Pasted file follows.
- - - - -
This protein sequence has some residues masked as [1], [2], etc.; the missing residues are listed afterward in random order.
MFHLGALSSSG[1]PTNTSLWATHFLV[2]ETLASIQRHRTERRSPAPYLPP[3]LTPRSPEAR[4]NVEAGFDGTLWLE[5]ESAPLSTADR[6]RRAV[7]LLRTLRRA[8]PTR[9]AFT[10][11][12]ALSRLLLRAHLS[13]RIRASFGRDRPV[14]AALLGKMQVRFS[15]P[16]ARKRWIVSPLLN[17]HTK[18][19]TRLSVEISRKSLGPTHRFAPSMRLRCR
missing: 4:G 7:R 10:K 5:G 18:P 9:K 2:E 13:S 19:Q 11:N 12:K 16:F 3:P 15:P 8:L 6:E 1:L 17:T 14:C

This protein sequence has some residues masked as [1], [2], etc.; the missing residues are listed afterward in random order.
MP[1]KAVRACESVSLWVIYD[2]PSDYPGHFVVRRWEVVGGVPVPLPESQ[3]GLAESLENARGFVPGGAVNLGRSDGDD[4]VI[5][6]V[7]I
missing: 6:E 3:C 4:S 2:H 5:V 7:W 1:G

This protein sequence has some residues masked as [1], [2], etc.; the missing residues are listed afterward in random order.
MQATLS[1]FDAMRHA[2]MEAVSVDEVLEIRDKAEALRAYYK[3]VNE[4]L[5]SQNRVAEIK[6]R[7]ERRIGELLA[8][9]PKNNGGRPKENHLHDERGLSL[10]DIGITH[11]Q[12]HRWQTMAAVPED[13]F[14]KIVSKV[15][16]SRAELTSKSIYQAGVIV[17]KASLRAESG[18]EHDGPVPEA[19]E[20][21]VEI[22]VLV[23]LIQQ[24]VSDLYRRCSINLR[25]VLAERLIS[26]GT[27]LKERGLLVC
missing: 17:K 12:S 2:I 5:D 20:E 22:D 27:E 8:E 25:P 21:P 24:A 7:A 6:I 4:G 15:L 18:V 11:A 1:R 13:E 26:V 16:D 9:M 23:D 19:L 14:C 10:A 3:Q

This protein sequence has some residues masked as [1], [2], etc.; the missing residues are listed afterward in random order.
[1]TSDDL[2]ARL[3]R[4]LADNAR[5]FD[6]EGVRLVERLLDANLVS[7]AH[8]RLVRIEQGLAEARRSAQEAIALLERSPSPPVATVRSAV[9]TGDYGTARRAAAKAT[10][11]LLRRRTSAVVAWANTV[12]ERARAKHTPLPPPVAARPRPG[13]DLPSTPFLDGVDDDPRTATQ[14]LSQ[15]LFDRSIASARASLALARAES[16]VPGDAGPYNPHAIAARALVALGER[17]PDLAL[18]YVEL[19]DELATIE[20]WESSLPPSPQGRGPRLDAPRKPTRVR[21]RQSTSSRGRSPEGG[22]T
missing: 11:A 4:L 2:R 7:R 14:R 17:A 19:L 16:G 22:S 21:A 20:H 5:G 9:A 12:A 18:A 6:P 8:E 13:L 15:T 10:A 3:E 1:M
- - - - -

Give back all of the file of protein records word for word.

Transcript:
This protein sequence has some residues masked as [1], [2], etc.; the missing residues are listed afterward in random order.
MFHLGALSSSG[1]PTNTSLWATHFLV[2]ETLASIQRHRTERRSPAPYLPP[3]LTPRSPEAR[4]NVEAGFDGTLWLE[5]ESAPLSTADR[6]RRAV[7]LLRTLRRA[8]PTR[9]AFT[10][11][12]ALSRLLLRAHLS[13]RIRASFGRDRPV[14]AALLGKMQVRFS[15]P[16]ARKRWIVSPLLN[17]HTK[18][19]TRLSVEISRKSLGPTHRFAPSMRLRCR
missing: 4:G 7:R 10:K 5:G 18:P 9:K 2:E 13:S 19:Q 11:N 12:K 16:F 3:P 15:P 8:L 6:E 1:L 17:T 14:C

This protein sequence has some residues masked as [1], [2], etc.; the missing residues are listed afterward in random order.
MP[1]KAVRACESVSLWVIYD[2]PSDYPGHFVVRRWEVVGGVPVPLPESQ[3]GLAESLENARGFVPGGAVNLGRSDGDD[4]VI[5][6]V[7]I
missing: 6:E 3:C 4:S 2:H 5:V 7:W 1:G

This protein sequence has some residues masked as [1], [2], etc.; the missing residues are listed afterward in random order.
MQATLS[1]FDAMRHA[2]MEAVSVDEVLEIRDKAEALRAYYK[3]VNE[4]L[5]SQNRVAEIK[6]R[7]ERRIGELLA[8][9]PKNNGGRPKENHLHDERGLSL[10]DIGITH[11]Q[12]HRWQTMAAVPED[13]F[14]KIVSKV[15][16]SRAELTSKSIYQAGVIV[17]KASLRAESG[18]EHDGPVPEA[19]E[20][21]VEI[22]VLV[23]LIQQ[24]VSDLYRRCSINLR[25]VLAERLIS[26]GT[27]LKERGLLVC
missing: 17:K 12:S 2:I 5:D 20:E 22:D 27:E 8:E 25:P 21:P 24:A 7:A 6:I 4:G 15:L 18:V 11:A 1:R 13:E 26:V 16:D 9:M 23:D 19:L 14:C 10:A 3:Q

This protein sequence has some residues masked as [1], [2], etc.; the missing residues are listed afterward in random order.
[1]TSDDL[2]ARL[3]R[4]LADNAR[5]FD[6]EGVRLVERLLDANLVS[7]AH[8]RLVRIEQGLAEARRSAQEAIALLERSPSPPVATVRSAV[9]TGDYGTARRAAAKAT[10][11]LLRRRTSAVVAWANTV[12]ERARAKHTPLPPPVAARPRPG[13]DLPSTPFLDGVDDDPRTATQ[14]LSQ[15]LFDRSIASARASLALARAES[16]VPGDAGPYNPHAIAARALVALGER[17]PDLAL[18]YVEL[19]DELATIE[20]WESSLPPSPQGRGPRLDAPRKPTRVR[21]RQSTSSRGRSPEGG[22]T
missing: 11:A 4:L 2:R 7:R 14:R 17:A 19:L 16:G 22:S 21:A 20:H 5:G 9:A 12:A 18:A 6:P 8:E 13:L 15:T 10:A 3:E 1:M